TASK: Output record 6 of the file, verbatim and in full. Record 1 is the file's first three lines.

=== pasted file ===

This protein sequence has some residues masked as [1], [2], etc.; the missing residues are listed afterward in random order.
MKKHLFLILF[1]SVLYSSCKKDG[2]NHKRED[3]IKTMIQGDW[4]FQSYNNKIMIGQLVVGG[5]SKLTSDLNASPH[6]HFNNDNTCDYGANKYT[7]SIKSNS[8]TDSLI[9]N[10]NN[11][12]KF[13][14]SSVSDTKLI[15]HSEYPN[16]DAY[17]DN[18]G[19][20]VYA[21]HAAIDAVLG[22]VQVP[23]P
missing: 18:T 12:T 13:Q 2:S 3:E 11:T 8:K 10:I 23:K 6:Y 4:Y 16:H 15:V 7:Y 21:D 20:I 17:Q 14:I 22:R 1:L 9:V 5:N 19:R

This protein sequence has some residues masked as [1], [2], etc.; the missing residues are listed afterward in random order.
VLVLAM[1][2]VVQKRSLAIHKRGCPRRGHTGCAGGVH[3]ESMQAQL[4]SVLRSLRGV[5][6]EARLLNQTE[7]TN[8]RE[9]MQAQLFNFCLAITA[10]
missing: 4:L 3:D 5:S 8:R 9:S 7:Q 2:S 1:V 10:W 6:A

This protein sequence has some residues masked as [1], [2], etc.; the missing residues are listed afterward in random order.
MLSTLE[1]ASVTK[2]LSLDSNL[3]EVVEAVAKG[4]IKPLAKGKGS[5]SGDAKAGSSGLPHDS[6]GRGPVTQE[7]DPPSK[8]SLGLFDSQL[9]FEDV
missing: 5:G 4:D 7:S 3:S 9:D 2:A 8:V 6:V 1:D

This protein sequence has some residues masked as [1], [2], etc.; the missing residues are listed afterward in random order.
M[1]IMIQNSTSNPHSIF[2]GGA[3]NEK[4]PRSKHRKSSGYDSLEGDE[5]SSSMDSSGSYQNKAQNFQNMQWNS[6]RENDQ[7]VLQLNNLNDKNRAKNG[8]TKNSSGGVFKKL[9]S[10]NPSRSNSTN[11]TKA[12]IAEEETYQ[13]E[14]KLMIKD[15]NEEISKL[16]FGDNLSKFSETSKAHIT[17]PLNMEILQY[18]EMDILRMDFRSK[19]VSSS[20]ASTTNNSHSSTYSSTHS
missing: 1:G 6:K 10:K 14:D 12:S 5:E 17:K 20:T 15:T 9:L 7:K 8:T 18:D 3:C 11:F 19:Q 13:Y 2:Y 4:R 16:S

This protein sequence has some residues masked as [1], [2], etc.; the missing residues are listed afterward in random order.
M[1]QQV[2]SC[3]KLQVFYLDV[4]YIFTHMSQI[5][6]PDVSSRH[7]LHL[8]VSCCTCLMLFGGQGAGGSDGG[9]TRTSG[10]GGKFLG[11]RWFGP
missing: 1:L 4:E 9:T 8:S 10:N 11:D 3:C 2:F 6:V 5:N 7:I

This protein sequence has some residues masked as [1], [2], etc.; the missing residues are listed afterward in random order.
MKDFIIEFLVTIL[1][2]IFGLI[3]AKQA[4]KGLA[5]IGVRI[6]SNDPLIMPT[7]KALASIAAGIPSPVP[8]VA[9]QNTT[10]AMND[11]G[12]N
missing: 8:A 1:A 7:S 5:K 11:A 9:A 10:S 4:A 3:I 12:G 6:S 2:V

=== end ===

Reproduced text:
This protein sequence has some residues masked as [1], [2], etc.; the missing residues are listed afterward in random order.
MKDFIIEFLVTIL[1][2]IFGLI[3]AKQA[4]KGLA[5]IGVRI[6]SNDPLIMPT[7]KALASIAAGIPSPVP[8]VA[9]QNTT[10]AMND[11]G[12]N
missing: 8:A 1:A 7:S 5:K 11:A 9:A 10:S 4:A 3:I 12:G 6:S 2:V